According to Webster’s, a “bad apple” is “a member of a group whose behavior reflects poorly on or negatively affects or influences the remainder of the group.” Of course, the best way to deal with a bad apple is to separate it from the others, before it rots the whole bushel.
In the Army years ago, we dealt with bad apples by giving him a “blanket party”. That happens when the bad apple is asleep in his bunk, and four guys throw a blanket over him, including his head, with each guy firmly holding down the corners. Then a fifth guy sits on the chest of the bad apple and punches the bad apple’s face enough to get his attention. It was remarkably effective. During my time, we only had to do that twice. In the first case, the bad apple immediately transferred out to another unit, which was fine. In the second case, the bad apple stood before the whole platoon the next day and apologized. He was never a problem again. I know, this was extra-judicial or even vigilantism, but it worked.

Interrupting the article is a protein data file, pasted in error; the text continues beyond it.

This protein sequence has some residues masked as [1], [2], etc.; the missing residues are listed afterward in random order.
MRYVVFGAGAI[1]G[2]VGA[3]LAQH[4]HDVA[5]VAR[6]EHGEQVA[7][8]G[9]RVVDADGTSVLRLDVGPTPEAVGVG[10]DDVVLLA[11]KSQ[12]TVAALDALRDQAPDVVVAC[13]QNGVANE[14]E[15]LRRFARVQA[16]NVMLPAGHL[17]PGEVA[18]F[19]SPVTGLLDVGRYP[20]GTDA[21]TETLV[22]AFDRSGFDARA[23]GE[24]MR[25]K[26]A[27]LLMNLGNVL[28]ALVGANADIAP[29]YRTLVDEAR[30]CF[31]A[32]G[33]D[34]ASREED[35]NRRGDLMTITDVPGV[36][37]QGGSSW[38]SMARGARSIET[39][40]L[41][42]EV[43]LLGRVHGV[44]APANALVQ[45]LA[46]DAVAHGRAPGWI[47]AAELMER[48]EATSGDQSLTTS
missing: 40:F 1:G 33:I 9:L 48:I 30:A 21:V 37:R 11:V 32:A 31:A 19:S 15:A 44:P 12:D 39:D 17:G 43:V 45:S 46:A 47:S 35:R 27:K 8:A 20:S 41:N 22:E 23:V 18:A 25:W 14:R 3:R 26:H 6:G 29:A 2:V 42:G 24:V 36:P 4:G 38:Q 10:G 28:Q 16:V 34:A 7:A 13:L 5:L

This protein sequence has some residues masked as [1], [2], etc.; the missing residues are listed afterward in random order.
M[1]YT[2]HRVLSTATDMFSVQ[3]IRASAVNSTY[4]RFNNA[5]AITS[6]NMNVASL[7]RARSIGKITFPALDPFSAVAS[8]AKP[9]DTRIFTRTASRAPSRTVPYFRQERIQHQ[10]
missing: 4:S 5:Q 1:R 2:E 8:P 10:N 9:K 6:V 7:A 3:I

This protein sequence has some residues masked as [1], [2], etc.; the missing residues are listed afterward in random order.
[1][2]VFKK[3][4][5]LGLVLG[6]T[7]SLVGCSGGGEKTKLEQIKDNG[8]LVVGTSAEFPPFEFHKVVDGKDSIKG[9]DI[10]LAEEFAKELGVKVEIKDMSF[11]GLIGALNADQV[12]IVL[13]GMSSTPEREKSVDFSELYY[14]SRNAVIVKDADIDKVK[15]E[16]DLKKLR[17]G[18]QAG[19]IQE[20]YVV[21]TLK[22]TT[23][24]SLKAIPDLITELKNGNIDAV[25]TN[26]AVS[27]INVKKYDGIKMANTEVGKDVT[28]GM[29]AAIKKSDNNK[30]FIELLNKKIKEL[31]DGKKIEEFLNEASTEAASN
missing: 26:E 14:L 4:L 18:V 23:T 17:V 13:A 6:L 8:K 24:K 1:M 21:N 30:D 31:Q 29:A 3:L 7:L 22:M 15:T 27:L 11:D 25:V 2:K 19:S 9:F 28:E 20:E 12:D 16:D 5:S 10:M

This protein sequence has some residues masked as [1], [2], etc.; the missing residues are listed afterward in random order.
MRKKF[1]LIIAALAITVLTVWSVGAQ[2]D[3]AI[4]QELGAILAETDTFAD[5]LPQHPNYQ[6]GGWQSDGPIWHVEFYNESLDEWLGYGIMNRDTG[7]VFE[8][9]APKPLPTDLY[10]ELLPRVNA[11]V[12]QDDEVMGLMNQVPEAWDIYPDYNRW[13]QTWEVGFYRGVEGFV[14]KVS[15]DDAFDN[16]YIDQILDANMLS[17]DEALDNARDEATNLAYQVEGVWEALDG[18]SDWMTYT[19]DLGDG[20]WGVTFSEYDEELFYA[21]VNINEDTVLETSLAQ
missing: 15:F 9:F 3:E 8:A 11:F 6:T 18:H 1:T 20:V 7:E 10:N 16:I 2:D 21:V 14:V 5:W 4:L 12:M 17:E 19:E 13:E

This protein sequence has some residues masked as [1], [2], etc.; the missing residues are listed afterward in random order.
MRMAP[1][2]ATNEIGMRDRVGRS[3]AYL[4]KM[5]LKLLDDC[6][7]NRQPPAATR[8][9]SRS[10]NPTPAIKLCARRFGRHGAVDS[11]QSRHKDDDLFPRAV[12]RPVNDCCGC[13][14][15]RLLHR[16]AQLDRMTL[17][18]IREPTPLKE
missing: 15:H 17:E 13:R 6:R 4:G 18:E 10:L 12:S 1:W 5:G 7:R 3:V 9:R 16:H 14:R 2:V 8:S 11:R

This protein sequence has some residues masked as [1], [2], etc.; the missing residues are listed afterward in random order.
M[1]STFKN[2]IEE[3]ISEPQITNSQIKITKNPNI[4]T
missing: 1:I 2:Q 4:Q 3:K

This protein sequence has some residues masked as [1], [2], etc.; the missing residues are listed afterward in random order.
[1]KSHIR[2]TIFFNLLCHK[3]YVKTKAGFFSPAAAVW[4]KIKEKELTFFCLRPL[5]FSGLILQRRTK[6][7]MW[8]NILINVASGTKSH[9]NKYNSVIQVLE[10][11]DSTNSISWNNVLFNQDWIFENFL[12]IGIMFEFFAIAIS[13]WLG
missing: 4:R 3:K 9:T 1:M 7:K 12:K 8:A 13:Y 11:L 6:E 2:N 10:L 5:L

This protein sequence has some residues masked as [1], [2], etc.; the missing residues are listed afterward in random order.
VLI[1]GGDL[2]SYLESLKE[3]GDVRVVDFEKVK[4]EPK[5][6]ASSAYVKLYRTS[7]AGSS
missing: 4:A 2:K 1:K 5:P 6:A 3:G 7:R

I think about blanket parties when I look at the policing problems in our country today, where 95% of police officers are good & decent public servants and whose reputation is getting trashed by a few bad apples. Maybe, blanket parties are too extreme in today’s world, but there must be other more-passive, more socially-acceptable measures.
If police unions will not permit identification and removal of the 5%, I hope the 95% will.